The craziness of Moscow began on the train, with countless faux pas, cramped top bunks, boiling heat, and being separated (Karen and Michael in one cart and me in another). The ride got better as the train descended closer and closer upon the capital city of Russia. We were greeted by an extraordinarily intoxicated young lad, who took an interest in our group as we huddled off to the side looking at a map; in an effort to evade him, we went back into the train station and up to the platform. Seemingly in the safe, the man appeared on the platform, although not to bother us directly. This time around, he had taken a liking to throwing glass bottles of beer against the concrete floor - sending innocent bystanders running away and security guards running towards him. We decided it was best to leave the train station area and hail a cab, so we headed out to the closest main street where seven seperate middle aged men took it upon themselves to offer us a ride as a taxi - we declined.
The taxi that we did manage to grab took us to our hostel, Godzilla Hostel, the largest in Moscow. With three floors, loads of kitchens and bathrooms, a lounge area, and a comfortable interior design, Godzilla is definitely worth the ~ $30 a night - not to mention that the same people from our last hostel are here and there are several other great folks. We met two interesting Australians who brought us to their favorite street vendor for beer, which we drank as we watched American Beauty in the hostel lounge.
Our first full day was a whirlwind. My eyes soaked up Red Square, St. Basil's Cathedral, GUM, the Cathedral of Our Savior, and countless carefully crafted breathtaking buildings. My mouth basked in the glory of caviar flavored potato chips, kvhas (a delicious drink that tastes like a mix between beer and apple cider), and dumplings dipped in sour cream. One particularly enjoyable experience that aroused all of my senses was the process of enjoying ice cream in the shade of the Kremlin and Red Square. After a very full day, we headed back to our hostel; while doing so, we walked about a mile or so too far. Perhaps it was the intrigue of Moscow that distracted us from making the correct turn? When we finally got back, we watched the Hangover with the Canadians and Brits (whom I have affectionately nicknamed the Commonwealthers). What a great day indeed!
The second day in Moscow started early and brought us back to Red Square with the Commonwealthers. While we stood in line at Lenin's Mausoleum, a handful of our group went to McDonald's to grab breakfast and bring it back to eat in line (I withstood as I'm still maintaining a moratorium on McDonald's, Wendy's, and Burger King). As I stood there watching them eat from the pinnacle of capitalism, I couldn't help by laugh at he irony: here they were, in Red Square, eating McDonald's and waiting in line to see the embalmed body of the first Chairman of the Soviet Union: Vladimir Lenin. Once we got past the metal detectors, we walked along the Kremlin's outer wall and saw the plaques that informed us of the important Russians who were buried there (Joseph Stalin, Yuri Gagarin, etc). Inside the Mausoleum, it was dead quiet as we gawked at the perfectly preserved body of a madman (I think we weren't allowed to talk out of fear of waking him). When we were finished there, one of the Canadians, Amy Leah, wanted to go to Starbucks to buy a mug (she's been collecting Starbucks mugs from around the world as she raps up her lifelong dream of seeing 100 of the 1000 places to see before you die) - again I laughed at the irony (yay capitalism!) We all grabbed a bite to eat and some drinks before we bid them goodbye. Hopefully we'll reconnect in either Irkutsk or Ulan Bator, but I'm not sure. It was sad to see them go, but so is the life of a traveler. The post-Commonwealthers era of our trip started with a return to Red Square and the drinking of some more delicious kvhas. It seemed to be the most beautiful day we could have asked for until it began thunderstorming. Luckily we had just gotten into the ticket office and bought our tickets to the armory (or so we thought), and then we jumped into a store to pass the time. The rain subsided quickly and we set out to St. Basil's again because the lighting was beautiful. We then headed to the line for the Kremlin and enjoyed the beautiful smell of fresh rain, flowers, and Moscow in the spring (this beautiful smell was marred only be the wretched smell of the underground bathrooms that literally had us on the verge of vomiting... word to the wise: if you're at the Red Square and have to use the restroom... hold it in). Once we got into the Kremlin walls, we stood in line to the armory, only to realize that we hadn't been given tickets to the armory and were instead given tickets to the Kremlin Cathedrals. This turned out to be a great thing, as I didn't care to see the armory and the cathedrals were stunning, as all Russian churches are. After this, we headed to a market, which was overpriced. These people could spot tourists from a mile away, and Karen's great Russian didn't fool them (perhaps me and Michael stood out like a sore thumb). I bought some gifts, we had some delicious dinner, and then headed home for a nice relaxing evening of pizza and movies.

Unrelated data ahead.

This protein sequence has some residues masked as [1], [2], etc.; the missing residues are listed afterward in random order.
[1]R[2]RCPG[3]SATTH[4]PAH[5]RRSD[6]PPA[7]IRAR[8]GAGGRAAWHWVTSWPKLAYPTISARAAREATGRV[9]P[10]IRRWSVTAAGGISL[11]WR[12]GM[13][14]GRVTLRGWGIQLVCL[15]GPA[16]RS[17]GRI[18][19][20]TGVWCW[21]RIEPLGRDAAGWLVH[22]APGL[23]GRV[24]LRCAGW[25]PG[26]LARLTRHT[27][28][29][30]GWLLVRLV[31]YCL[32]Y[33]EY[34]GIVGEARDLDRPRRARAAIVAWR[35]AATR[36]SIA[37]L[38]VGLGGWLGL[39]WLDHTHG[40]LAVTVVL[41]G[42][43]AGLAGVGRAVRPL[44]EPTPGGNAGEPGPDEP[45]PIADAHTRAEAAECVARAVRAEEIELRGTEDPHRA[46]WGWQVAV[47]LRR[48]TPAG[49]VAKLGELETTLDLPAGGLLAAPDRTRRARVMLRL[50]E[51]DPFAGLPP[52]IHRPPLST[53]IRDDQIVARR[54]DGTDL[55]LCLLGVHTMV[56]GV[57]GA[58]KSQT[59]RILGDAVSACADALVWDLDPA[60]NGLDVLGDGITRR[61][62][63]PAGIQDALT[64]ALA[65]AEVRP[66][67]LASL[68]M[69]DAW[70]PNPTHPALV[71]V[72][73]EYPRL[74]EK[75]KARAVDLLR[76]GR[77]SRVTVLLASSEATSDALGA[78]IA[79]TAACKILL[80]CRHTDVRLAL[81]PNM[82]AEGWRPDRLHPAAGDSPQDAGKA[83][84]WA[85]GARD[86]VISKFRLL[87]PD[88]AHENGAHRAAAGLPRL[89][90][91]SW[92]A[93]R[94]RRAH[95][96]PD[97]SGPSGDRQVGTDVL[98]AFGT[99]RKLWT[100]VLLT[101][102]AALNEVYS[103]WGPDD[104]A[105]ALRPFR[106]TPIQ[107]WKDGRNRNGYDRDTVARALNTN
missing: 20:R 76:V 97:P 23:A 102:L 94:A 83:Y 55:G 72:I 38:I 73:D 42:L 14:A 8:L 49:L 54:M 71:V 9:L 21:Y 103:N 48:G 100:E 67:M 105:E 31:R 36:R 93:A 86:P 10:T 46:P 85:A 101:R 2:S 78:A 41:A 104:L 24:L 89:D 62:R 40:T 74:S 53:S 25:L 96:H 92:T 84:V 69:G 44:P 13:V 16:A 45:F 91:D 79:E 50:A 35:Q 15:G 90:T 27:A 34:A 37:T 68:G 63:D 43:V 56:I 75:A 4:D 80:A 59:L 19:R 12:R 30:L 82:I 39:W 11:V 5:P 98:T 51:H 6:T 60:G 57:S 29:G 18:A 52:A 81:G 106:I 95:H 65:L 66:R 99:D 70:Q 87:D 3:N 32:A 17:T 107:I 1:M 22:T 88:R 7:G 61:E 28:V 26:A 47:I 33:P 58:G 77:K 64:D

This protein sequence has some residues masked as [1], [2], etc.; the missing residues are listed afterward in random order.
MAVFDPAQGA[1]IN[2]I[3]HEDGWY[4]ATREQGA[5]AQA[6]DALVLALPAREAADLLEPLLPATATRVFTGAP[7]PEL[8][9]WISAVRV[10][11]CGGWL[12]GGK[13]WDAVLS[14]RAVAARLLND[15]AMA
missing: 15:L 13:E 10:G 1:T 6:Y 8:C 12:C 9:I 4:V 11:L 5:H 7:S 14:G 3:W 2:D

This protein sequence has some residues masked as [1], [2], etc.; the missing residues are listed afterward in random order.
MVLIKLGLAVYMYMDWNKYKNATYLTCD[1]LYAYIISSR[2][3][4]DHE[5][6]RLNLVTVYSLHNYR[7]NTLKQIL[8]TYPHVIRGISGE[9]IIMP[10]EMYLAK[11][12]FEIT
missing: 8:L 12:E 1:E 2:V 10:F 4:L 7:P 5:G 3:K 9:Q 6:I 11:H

We are getting ready to leave for the Trans Siberian Railway now, so y'all won't here from me again for a few days. See you all in Irkutsk! Poka! (Pictures of Moscow to come when I arrive in Irkutsk.)